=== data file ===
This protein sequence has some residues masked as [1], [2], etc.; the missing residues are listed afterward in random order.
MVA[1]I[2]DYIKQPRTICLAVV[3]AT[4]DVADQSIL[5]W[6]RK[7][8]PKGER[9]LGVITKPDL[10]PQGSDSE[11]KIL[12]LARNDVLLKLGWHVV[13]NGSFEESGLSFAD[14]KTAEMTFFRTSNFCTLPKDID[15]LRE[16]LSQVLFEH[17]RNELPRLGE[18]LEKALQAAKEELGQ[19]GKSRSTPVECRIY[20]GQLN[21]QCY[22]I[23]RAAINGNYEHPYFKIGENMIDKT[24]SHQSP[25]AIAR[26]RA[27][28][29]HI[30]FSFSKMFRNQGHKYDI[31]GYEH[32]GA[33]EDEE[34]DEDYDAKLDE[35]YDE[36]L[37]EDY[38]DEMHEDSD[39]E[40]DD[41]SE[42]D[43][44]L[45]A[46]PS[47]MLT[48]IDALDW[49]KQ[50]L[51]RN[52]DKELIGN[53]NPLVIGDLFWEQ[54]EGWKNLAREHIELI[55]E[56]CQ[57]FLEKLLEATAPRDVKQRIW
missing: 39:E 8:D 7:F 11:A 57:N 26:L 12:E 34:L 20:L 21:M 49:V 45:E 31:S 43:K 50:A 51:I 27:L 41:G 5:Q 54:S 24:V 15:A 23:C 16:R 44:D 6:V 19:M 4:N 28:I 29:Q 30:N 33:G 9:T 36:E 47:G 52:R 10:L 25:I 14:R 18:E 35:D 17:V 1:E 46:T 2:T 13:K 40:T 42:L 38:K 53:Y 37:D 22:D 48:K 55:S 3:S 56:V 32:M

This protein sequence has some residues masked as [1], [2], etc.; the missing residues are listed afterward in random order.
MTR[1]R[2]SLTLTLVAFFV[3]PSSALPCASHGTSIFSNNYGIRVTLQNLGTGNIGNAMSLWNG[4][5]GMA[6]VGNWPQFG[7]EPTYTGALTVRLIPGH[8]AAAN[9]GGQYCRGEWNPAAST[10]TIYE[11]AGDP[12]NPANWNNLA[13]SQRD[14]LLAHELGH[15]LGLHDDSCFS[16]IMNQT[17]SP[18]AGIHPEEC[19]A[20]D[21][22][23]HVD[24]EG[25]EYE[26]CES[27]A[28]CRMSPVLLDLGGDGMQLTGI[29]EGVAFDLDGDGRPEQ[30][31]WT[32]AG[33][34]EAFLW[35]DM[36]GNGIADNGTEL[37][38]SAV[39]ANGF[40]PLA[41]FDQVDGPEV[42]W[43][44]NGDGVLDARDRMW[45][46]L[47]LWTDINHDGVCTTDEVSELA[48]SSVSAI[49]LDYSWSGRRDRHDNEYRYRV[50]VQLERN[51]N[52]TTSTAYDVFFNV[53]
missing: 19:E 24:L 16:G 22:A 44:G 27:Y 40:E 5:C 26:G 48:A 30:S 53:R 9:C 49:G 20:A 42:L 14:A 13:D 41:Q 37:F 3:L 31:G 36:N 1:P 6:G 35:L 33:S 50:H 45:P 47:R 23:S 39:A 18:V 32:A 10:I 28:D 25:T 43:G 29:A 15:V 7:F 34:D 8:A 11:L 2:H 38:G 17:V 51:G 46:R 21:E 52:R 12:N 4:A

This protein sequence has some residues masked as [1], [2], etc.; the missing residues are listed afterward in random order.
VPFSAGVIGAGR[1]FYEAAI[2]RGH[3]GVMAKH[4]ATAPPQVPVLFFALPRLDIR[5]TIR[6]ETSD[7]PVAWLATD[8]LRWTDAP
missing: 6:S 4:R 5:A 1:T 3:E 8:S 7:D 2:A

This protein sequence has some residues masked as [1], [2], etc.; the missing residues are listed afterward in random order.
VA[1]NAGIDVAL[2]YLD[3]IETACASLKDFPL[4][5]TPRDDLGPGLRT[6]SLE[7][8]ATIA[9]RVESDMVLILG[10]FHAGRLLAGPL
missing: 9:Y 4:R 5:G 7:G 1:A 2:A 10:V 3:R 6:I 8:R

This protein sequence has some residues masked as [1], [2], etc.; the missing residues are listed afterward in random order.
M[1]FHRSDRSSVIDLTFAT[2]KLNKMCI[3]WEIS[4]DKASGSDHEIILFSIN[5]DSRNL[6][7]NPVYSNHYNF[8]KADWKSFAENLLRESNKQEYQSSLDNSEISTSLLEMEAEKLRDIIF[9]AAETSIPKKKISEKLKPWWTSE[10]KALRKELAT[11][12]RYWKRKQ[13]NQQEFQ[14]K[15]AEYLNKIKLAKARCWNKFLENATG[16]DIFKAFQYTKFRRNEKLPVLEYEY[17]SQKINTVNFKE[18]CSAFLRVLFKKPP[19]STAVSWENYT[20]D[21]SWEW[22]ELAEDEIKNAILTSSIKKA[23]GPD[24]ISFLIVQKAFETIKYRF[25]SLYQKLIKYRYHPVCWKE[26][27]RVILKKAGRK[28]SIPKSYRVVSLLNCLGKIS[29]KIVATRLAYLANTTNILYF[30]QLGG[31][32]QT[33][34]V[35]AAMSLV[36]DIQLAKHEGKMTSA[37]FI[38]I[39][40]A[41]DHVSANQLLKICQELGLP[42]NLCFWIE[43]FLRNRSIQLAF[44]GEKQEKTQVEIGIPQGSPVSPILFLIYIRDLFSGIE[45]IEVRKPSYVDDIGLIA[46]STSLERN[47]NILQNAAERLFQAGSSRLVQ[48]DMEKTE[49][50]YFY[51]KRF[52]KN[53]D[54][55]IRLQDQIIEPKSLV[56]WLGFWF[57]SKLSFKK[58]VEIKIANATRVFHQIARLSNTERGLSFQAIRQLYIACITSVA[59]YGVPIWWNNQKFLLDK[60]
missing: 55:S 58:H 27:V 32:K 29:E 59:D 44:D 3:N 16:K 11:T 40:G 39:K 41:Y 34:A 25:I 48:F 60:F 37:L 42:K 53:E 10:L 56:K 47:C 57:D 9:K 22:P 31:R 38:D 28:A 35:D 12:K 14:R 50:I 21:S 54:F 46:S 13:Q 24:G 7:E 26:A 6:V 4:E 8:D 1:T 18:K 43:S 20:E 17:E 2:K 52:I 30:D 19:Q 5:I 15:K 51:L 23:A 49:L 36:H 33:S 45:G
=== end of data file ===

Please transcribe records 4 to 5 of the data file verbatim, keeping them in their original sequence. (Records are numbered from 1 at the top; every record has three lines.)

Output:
This protein sequence has some residues masked as [1], [2], etc.; the missing residues are listed afterward in random order.
VA[1]NAGIDVAL[2]YLD[3]IETACASLKDFPL[4][5]TPRDDLGPGLRT[6]SLE[7][8]ATIA[9]RVESDMVLILG[10]FHAGRLLAGPL
missing: 9:Y 4:R 5:G 7:G 1:A 2:A 10:V 3:R 6:I 8:R

This protein sequence has some residues masked as [1], [2], etc.; the missing residues are listed afterward in random order.
M[1]FHRSDRSSVIDLTFAT[2]KLNKMCI[3]WEIS[4]DKASGSDHEIILFSIN[5]DSRNL[6][7]NPVYSNHYNF[8]KADWKSFAENLLRESNKQEYQSSLDNSEISTSLLEMEAEKLRDIIF[9]AAETSIPKKKISEKLKPWWTSE[10]KALRKELAT[11][12]RYWKRKQ[13]NQQEFQ[14]K[15]AEYLNKIKLAKARCWNKFLENATG[16]DIFKAFQYTKFRRNEKLPVLEYEY[17]SQKINTVNFKE[18]CSAFLRVLFKKPP[19]STAVSWENYT[20]D[21]SWEW[22]ELAEDEIKNAILTSSIKKA[23]GPD[24]ISFLIVQKAFETIKYRF[25]SLYQKLIKYRYHPVCWKE[26][27]RVILKKAGRK[28]SIPKSYRVVSLLNCLGKIS[29]KIVATRLAYLANTTNILYF[30]QLGG[31][32]QT[33][34]V[35]AAMSLV[36]DIQLAKHEGKMTSA[37]FI[38]I[39][40]A[41]DHVSANQLLKICQELGLP[42]NLCFWIE[43]FLRNRSIQLAF[44]GEKQEKTQVEIGIPQGSPVSPILFLIYIRDLFSGIE[45]IEVRKPSYVDDIGLIA[46]STSLERN[47]NILQNAAERLFQAGSSRLVQ[48]DMEKTE[49][50]YFY[51]KRF[52]KN[53]D[54][55]IRLQDQIIEPKSLV[56]WLGFWF[57]SKLSFKK[58]VEIKIANATRVFHQIARLSNTERGLSFQAIRQLYIACITSVA[59]YGVPIWWNNQKFLLDK[60]
missing: 55:S 58:H 27:V 32:K 29:E 59:D 44:D 3:N 16:K 11:T 40:G 39:K 41:Y 34:A 25:I 48:F 60:F 37:L 42:K 53:E 10:L 56:K 47:C 57:D 9:K 22:P 31:R 38:D 28:A 35:D 12:K 14:R 50:I 21:S 54:F 46:S 13:Q 24:G 7:E 26:A 6:V 4:E 8:D 1:T 18:K 43:S 20:E 17:E 2:K 52:I 30:D 19:Q 5:I 15:K 51:L 23:A 49:L 36:H 33:S 45:G